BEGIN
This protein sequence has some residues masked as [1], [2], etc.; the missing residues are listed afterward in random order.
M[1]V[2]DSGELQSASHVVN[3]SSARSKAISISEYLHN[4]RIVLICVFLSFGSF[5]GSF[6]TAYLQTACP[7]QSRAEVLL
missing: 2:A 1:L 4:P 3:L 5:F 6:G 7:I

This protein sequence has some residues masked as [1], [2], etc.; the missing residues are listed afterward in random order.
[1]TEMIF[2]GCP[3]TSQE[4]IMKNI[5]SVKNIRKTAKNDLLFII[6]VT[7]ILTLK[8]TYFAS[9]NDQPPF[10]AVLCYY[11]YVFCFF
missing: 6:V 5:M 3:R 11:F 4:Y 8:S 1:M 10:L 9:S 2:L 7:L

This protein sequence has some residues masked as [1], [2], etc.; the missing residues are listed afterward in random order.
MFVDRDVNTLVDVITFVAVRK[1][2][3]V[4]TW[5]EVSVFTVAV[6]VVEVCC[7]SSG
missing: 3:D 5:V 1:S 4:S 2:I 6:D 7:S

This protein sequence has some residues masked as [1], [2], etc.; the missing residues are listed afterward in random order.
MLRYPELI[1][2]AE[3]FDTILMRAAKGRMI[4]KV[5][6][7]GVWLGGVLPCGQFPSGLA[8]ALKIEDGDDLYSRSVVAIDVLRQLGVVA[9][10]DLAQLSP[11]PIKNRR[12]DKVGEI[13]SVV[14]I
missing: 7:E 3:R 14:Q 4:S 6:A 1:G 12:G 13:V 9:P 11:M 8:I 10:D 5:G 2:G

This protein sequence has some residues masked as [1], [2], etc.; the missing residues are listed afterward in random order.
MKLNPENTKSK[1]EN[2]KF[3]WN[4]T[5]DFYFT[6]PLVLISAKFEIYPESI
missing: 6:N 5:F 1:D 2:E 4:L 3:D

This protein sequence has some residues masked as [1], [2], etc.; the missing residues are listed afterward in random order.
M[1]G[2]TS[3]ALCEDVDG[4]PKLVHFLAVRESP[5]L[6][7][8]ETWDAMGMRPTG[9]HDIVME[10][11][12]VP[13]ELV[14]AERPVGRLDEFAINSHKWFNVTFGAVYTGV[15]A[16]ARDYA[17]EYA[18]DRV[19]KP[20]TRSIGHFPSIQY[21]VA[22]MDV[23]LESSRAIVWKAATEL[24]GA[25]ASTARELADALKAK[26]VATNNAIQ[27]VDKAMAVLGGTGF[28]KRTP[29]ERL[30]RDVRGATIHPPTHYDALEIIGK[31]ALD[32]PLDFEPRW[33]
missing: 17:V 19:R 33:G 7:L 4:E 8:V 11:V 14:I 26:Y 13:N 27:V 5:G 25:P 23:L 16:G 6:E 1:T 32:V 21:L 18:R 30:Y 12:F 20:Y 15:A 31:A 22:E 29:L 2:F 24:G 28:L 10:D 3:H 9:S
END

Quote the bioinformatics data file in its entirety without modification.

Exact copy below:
This protein sequence has some residues masked as [1], [2], etc.; the missing residues are listed afterward in random order.
M[1]V[2]DSGELQSASHVVN[3]SSARSKAISISEYLHN[4]RIVLICVFLSFGSF[5]GSF[6]TAYLQTACP[7]QSRAEVLL
missing: 2:A 1:L 4:P 3:L 5:F 6:G 7:I

This protein sequence has some residues masked as [1], [2], etc.; the missing residues are listed afterward in random order.
[1]TEMIF[2]GCP[3]TSQE[4]IMKNI[5]SVKNIRKTAKNDLLFII[6]VT[7]ILTLK[8]TYFAS[9]NDQPPF[10]AVLCYY[11]YVFCFF
missing: 6:V 5:M 3:R 11:F 4:Y 8:S 1:M 10:L 9:S 2:L 7:L

This protein sequence has some residues masked as [1], [2], etc.; the missing residues are listed afterward in random order.
MFVDRDVNTLVDVITFVAVRK[1][2][3]V[4]TW[5]EVSVFTVAV[6]VVEVCC[7]SSG
missing: 3:D 5:V 1:S 4:S 2:I 6:D 7:S

This protein sequence has some residues masked as [1], [2], etc.; the missing residues are listed afterward in random order.
MLRYPELI[1][2]AE[3]FDTILMRAAKGRMI[4]KV[5][6][7]GVWLGGVLPCGQFPSGLA[8]ALKIEDGDDLYSRSVVAIDVLRQLGVVA[9][10]DLAQLSP[11]PIKNRR[12]DKVGEI[13]SVV[14]I
missing: 7:E 3:R 14:Q 4:S 6:A 1:G 12:G 13:V 9:P 11:M 8:I 10:D 5:G 2:G

This protein sequence has some residues masked as [1], [2], etc.; the missing residues are listed afterward in random order.
MKLNPENTKSK[1]EN[2]KF[3]WN[4]T[5]DFYFT[6]PLVLISAKFEIYPESI
missing: 6:N 5:F 1:D 2:E 4:L 3:D

This protein sequence has some residues masked as [1], [2], etc.; the missing residues are listed afterward in random order.
M[1]G[2]TS[3]ALCEDVDG[4]PKLVHFLAVRESP[5]L[6][7][8]ETWDAMGMRPTG[9]HDIVME[10][11][12]VP[13]ELV[14]AERPVGRLDEFAINSHKWFNVTFGAVYTGV[15]A[16]ARDYA[17]EYA[18]DRV[19]KP[20]TRSIGHFPSIQY[21]VA[22]MDV[23]LESSRAIVWKAATEL[24]GA[25]ASTARELADALKAK[26]VATNNAIQ[27]VDKAMAVLGGTGF[28]KRTP[29]ERL[30]RDVRGATIHPPTHYDALEIIGK[31]ALD[32]PLDFEPRW[33]
missing: 17:V 19:R 33:G 7:L 4:E 8:V 11:V 14:I 26:Y 13:N 27:V 5:G 25:P 23:L 16:G 6:E 1:T 32:V 21:L 18:R 30:Y 12:F 20:Y 15:A 31:A 22:E 29:L 2:F 24:G 28:L 10:D 3:H 9:S